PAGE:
A lifelong Yankee fan and 23-year season ticket holder is suing Steiner Sports and the New York Yankees over the way the two parties have handled sales of old Yankee Stadium memorabilia. In the class action suit filed yesterday in federal court, John Lefkus says he paid $2000 for his season ticket seats only to receive a different set of Yankee Stadium chairs. He is alleging deceptive acts and practices and false advertiser, among other charges, and is asking for both injunctive relief and compensatory damages.
According to the complaint, found in full below, earlier this year, Lefkus tried to take advantage of an offer from Steiner Sports to purchase his specific season seats. For $500 extra, he could buy Seats 1 and 2 in Row A of the Main Reserve section 11. According to Steiner’s literature, the special-order normal seats would come completely unrefurbished with the original seat, seatback and arm rests. To verify the seats, all orders were to come with a Letter of Authenticity from Steiner Sports and the Yankees.
When Lefkus’ seats arrived, nearly three months after he placed the order, he was dismayed to discover that his seats were refurbished. According to the complaint, “their original paint was stripped and the seats were repainted in a different hue from original.” He alleges that, during the dismantling, seats “were not properly cataloged or organized and as a result seats sold as specific seat pairs could not in fact have been provided because [Steiner] did not adequately record which seat parts came from which locations and because the seats themselves were dismantled and later reassembled without regard to which seat part went with which seats.”
In the complaint, Lefkus included a pictorial comparison of the two seats, and the differences are striking. The delivered seats are indeed a different color than the seats were in the Stadium; the numbers on the seats do not properly correspond to Lefkus’ order; and the alleged Seat 1 was not delivered as an aisle seat while the alleged Seat 2 was.
Furthermore, Lefkus’ complaint an admission by Steiner’s agents that “no effective tagging system was used to maintain the integrity of the offer to buy specific seats.” Due to these admissions and the fact that the seats come with a signed guarantee of authenticity, Lefkus is also alleging a breach of implied and express warranty on behalf of the class.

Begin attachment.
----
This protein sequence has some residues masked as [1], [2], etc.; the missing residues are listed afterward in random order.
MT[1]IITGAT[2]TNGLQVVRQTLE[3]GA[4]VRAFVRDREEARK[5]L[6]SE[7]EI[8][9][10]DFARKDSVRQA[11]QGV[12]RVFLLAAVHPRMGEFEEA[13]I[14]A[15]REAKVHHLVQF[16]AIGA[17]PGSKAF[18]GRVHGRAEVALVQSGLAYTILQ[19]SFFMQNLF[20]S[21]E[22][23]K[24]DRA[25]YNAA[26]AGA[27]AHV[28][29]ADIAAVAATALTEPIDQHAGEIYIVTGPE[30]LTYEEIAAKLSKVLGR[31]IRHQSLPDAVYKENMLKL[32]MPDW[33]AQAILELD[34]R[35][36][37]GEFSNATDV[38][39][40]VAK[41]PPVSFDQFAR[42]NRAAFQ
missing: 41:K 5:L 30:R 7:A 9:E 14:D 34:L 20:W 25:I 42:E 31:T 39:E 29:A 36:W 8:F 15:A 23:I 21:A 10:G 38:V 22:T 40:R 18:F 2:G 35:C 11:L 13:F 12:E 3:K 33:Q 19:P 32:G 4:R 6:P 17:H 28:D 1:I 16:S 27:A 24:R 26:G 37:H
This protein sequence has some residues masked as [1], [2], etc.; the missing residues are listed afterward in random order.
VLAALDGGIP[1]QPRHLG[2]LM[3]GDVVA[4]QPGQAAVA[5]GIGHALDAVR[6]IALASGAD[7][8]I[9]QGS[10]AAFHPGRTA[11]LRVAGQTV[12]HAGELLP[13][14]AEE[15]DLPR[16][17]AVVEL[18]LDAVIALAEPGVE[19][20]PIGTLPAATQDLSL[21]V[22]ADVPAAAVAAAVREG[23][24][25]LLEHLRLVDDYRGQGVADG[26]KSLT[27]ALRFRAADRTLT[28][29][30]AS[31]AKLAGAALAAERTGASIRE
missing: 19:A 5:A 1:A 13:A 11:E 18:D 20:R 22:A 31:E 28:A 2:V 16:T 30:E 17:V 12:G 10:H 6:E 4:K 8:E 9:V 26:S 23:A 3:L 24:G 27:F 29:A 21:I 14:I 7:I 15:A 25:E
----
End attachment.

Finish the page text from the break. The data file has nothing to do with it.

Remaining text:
As of press time I could not reach Steiner Sports for comment. I believe, however, Lefkus’ complaint rests on solid ground. He seems to have evidence and admissions from Steiner that buttress his case. He is purporting to represent all buyers of Yankee Stadium seats, and although Steiner and the Yanks may attempt to challenge the class, Lefkus’ lawyers probably have a strong case for certification. (Ed. Note: For a detailed explanation of what this means legally, check out this comment from someone with real-world legal experience.)
In my unqualified opinion — as a law student, I am barred from offering legal advice and have a limited knowledge of the questions of law presented here — I anticipate a settlement in this case. It sounds as though Steiner Sports and the Yanks did not do an adequate job removing and cataloging seats from the old Stadium, and it sounds as though it is far too late to remedy the situation. Meanwhile, as potential buyers get wind of this lawsuit, they may not be so keen on dropping $2000 on a pair of seats that may not be the ones they believe they are buying.
In addition to monetary damages, Lefkus has asked for the court to order an end to Steiner’s allegedly deceptive advertising and marketing practices. How that charge plays out in a settlement is open for debate, but right now, I’m glad I didn’t try to buy my favorite seats from old Yankee Stadium.
After the jump, read the complaint in full.